For example, if a piece of smart equipment reports to a company’s operational risk management system that it’s running too hot, this procedure blends liability control with lean best practices. Not only do these alerts reduce the chances of worker injury, but they also give supervisors an advanced opportunity to address the issue on their own terms, rather than having to deal with a crippled production line completely out of the blue. A Mälardalen University study found downtime can consume almost a quarter of a manufacturer’s total cost ratio. Thankfully, intelligent data deployment and management can resolve those risks and many more.

The biggest mistake a person looking to optimize their production can make is cutting corners. Lean processes aren’t made by throwing the baby out with the bathwater, but by utilizing the resources available with the most innovative and effective methods. operational risk management keeps workers safe, but it’s just as important as a deterrent for expensive downtime, compromise products and surprise repairs.

In process industries, investment in new technology does not always mean that operations will be more efficient. In most situations, technology needs to be paired with the right processes. Automation does not lead to operational improvement by itself. When it comes to improving facility operations, timing is essential. Whether it is to implement a maintenance schedule, adjust equipment settings or administer training, determining the right schedule and sticking to it is paramount.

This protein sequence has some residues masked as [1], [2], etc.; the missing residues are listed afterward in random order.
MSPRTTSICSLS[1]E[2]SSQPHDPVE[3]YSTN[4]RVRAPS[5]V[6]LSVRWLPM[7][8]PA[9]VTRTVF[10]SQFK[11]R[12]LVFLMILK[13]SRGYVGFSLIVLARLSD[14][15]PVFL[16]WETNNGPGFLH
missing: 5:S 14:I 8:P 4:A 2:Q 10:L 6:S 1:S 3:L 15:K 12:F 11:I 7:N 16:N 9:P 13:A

“Efficient changeovers increase production flexibility.”

The key to successful changeovers is in the planning
Facilities that produce two or more product types know that time can often be lost when switching gears. It takes significant time and effort to alter equipment from one group of settings to another. Accordingly, when implementing changeovers, preventing accrual of downtime is a major consideration. This is accomplished by analyzing the production schedule and determining the best time to make a switch. It may be that a switch from product “A” to “C” is more efficient than a switch from product “A” to “B.” Figuring out these small differences, facility operators can create the right changeover schedule and stick to it. The improvements add up over time and the company is able to save time and money while producing more at the same time. A Lean Journey mentioned that efficient changeovers increase production flexibility, reduce inventory costs and lower defect rates.

Another area of scheduling that is important with regard to changeovers is the staging area. Not only is it important to know when to perform changeovers, but it is also essential that facility technicians take care of the job as quickly as possible. The best way to do this is to make sure that staff members are ready to do the work when the time comes. Having fully stocked staging areas, maintenance staff on standby and process documents in hand can help companies save even more time when performing changeovers.


Scheduling changeovers at the right time can improve operations

Maintenance is not meant to be reactionary
All plant assets require regular maintenance. Some facility operators only do maintenance work when something breaks, but the better strategy is to implement a reliability centered maintenance program. This involves checking and fixing equipment on a regular basis. Reliability Web advised companies to schedule inspections at regular intervals, to discard items before some specified time limit and pay attention to hidden-function items that can lead to functional failures.

The right scheduling can improve facility operations.

Maintenance work is not meant to be reactionary. Alternatively, having a proactive approach ensures that equipment will run longer and more efficiently without interruption. To implement a RCM program, facility operators must designate specific times when the work will be done. The best time may depend on each individual asset and should definitely not interfere with the production schedule. Facility operators can think of RCM as taking insurance out against having to do more significant repair work down the road.

Training is not an option